Tuesday, September 28, 2021

Lariat by the Berm

Someone suggests stories are just
The way our minds happen to work,
Like the Krebs cycle—what we do
Perforce as the creatures we are.

Not sure about that. Alcohol
Digestion seems a closer trope—
Sneaking past blood-brain barriers,
Stirring pleasant and unpleasant

Havoc in frugivorous skulls.
But sure, lives without alcohol
Are more common in the species
Than lives absent all narratives.

Never mind metaphors for now.
What about all the non-stories,
The things that prompt people to say,
I’d like to know the story there,

Because there is no story there,
Just a few story-suggestive
Phenomena, loosely gathered,
Like the wayside memorial

On the road up through the mesas—
Wooden cross, bright plastic flowers,
A cairn, and, the curious touch,
A coil of braided lariat.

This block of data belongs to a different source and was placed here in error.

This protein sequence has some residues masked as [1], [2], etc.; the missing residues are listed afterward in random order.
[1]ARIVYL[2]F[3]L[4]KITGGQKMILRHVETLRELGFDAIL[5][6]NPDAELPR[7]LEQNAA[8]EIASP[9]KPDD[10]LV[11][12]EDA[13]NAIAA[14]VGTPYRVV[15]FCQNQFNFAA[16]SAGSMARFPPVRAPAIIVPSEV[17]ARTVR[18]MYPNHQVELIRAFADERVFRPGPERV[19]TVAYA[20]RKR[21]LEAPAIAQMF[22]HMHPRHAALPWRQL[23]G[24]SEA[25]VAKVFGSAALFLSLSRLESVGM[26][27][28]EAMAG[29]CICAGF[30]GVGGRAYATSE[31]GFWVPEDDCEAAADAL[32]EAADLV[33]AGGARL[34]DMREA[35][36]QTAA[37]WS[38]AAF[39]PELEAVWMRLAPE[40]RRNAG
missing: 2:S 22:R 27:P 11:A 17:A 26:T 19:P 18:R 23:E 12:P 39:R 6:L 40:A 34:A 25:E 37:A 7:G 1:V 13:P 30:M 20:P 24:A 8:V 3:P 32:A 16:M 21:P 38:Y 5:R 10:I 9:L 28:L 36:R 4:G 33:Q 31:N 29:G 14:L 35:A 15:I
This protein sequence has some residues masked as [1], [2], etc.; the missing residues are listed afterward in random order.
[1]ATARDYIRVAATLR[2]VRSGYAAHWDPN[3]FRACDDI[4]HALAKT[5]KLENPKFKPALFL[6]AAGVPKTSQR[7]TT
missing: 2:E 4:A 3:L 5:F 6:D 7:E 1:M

It’s been there for years, by a cliff
Of basalt sheer enough to use
For rolling off unwanted cars.
Rust heaps pile on the canyon floor.

Suicide? A too-sudden swerve?
A drunk? Just sleepy in the dark?
Pretend or actual cowboy?
Struck by a car while on horseback?

Some town council voted money
Recently to put up a berm
To shield the treacherous shoulder.
The construction crew was careful

Not to move the memorial.
The flowers, cross, and lariat
Still stand at the end of the berm.
There’s a tale there, in that there’s not.

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